The Cherokee Nation: A History, by Robert J. Conley
In reviewing this book, I feel it necessary to give a little bit of personal disclosure as to my perspective on this book . Among the more decisive aspects of my own personal background insofar as it relates to my view of this book is the fact that I am descended from renegade Cherokee who were so deeply afraid of how the government would act towards them that they hid out in caves and, to this day, carry the scars and consequences of having never come to terms with the government by signing up under the Dawes Act, which is what determines tribal identities even to this day. As both an insider and an outsider to the contents of this book, my viewpoint is likely far different from most people who will read this book, and likely to take the material far more personally than most readers will. This is the sort of book that is likely to be read, though, mostly by people who have some sort of reason to study the history of the Cherokee Nation, and there are fewer better reasons than because it happens to be part of your own background, after all. And if that is true for the reader as well, this book will likely strike the reader rather personally as well.
The contents of this book are somewhat superficial, as the author openly admits that he is not covering all of the material possible and makes several deliberate decisions throughout the book that narrow its scope and focus it on certain aspects that the reader may not find entirely pleasant. The author tackles the subject of Cherokee in a chronological fashion, beginning with an evident desire both to deny the prevailing theory of native settlement of North America via the Bering Strait, and with the extensive citation of a bizarre theory that has the Cherokee speaking an Iroquois language even as they supposedly came to the Appalachian country from South America. The author does immense work in showing the late prehistory and early history of the Cherokee and their class structure at European contact, and their early adoption of Western weapons before their first encounters with the English. The author then narrates their war with land-hungry colonists and early Americans, the legal challenges to Indian removal, the civil war within the Cherokee themselves, the Trail of Tears and its aftermath in Oklahoma, and the omnipresent threat of internal division and landgrabbing that the Cherokee nation has faced throughout its history to the present day, while also showing a certain sense of pride in the fame that Cherokee like Will Rogers and Sequoyah have received, even if there are a lot of myths about history that have been believed, and a complexity to Cherokee society that has not always been recognized, especially since many of the historical accounts come from uncomprehending and often unsympathetic European and American sources.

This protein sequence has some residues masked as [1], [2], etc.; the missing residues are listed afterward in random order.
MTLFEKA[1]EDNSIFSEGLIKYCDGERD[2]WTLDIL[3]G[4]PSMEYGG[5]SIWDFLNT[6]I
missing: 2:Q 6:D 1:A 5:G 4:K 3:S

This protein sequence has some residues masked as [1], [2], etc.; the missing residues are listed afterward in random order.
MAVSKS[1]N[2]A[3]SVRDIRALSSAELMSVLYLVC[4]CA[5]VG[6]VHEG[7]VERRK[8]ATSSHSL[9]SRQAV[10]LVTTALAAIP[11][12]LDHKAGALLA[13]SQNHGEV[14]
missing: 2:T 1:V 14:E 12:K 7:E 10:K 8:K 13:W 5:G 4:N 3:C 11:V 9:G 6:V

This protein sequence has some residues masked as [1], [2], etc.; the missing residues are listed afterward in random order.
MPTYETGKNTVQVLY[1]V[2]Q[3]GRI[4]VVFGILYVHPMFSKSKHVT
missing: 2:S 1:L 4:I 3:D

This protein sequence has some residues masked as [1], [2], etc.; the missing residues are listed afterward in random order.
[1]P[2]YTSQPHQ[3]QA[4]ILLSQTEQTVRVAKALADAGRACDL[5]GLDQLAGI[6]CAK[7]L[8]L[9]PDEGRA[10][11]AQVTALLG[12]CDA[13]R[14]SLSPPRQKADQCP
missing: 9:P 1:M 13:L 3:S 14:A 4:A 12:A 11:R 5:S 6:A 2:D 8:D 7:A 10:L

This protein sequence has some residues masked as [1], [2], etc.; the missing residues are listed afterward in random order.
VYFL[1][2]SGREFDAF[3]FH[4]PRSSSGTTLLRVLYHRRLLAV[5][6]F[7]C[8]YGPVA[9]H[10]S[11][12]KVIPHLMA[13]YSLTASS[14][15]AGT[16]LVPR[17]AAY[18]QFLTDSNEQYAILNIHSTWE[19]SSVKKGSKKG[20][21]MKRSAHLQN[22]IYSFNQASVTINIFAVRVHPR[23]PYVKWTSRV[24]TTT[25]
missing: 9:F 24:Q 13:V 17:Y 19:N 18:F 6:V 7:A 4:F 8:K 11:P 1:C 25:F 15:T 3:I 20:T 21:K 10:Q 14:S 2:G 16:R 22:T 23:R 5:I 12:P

Despite the considerable virtues of this book in providing a perspective that is nuanced and complex and will likely be of great informational value in what people think and believe even in those areas where the reader may be skeptical, there are some faults that can be found with the author and his approach. For one, the author focuses far too much attention on the Western band of the Cherokee, and nearly entirely neglects the Eastern band Cherokee after the Trail of Tears. Additionally, the author’s focus on high politics and on the endless fights over power and political office among the Cherokee from the “one day chiefs” of the dark days of the early 1990’s to the attempted coups in more recent years and the clear problems of legitimacy within the Cherokee Nation in terms of political succession and regime stability is quite depressing, indicating the deep divides present within Cherokee society and the difficulty of maintaining dignity in the face of continual difficulty. This is not a book that is likely to make one proud of being a Cherokee, indeed one is led to be somewhat embarrassed at the spectacle presented in many of these pages, chiefs being made and unmade by political elites in Britain and the United States, murders and violence, people giving away land that belongs to others or giving into the forces for humiliating peace with the aid of liquor and bribery. The truth is not always a pleasant story, though, and the messy history presented here, as painful as it often is, often has the ring of truth.
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